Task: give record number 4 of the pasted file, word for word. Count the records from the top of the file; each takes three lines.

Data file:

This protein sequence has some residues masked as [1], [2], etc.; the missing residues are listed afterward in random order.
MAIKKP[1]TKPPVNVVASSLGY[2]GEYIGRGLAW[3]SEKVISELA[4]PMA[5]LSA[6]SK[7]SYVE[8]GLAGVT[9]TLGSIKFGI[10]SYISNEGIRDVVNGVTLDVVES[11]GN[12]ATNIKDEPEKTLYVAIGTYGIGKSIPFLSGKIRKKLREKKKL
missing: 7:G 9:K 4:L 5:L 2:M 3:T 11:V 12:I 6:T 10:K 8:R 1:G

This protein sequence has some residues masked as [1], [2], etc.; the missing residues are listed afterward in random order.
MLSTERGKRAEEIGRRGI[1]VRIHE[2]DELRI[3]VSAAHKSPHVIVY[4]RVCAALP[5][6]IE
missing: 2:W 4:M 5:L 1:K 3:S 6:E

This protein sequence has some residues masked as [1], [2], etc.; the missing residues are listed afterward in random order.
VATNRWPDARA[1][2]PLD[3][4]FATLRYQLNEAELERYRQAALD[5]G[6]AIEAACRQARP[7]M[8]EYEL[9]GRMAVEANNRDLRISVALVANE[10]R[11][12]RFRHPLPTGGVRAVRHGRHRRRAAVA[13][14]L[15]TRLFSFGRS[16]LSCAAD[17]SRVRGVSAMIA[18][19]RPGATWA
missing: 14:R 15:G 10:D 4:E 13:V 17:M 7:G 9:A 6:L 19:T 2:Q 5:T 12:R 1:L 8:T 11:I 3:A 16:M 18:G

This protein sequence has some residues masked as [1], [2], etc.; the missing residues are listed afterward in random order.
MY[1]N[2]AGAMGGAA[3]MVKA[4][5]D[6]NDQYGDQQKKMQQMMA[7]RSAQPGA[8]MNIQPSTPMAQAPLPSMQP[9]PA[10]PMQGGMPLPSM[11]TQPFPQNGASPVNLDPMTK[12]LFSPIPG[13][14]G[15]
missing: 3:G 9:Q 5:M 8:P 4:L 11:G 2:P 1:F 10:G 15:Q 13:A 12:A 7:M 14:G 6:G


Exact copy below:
This protein sequence has some residues masked as [1], [2], etc.; the missing residues are listed afterward in random order.
MY[1]N[2]AGAMGGAA[3]MVKA[4][5]D[6]NDQYGDQQKKMQQMMA[7]RSAQPGA[8]MNIQPSTPMAQAPLPSMQP[9]PA[10]PMQGGMPLPSM[11]TQPFPQNGASPVNLDPMTK[12]LFSPIPG[13][14]G[15]
missing: 3:G 9:Q 5:M 8:P 4:L 11:G 2:P 1:F 10:G 15:Q 13:A 12:A 7:M 14:G 6:G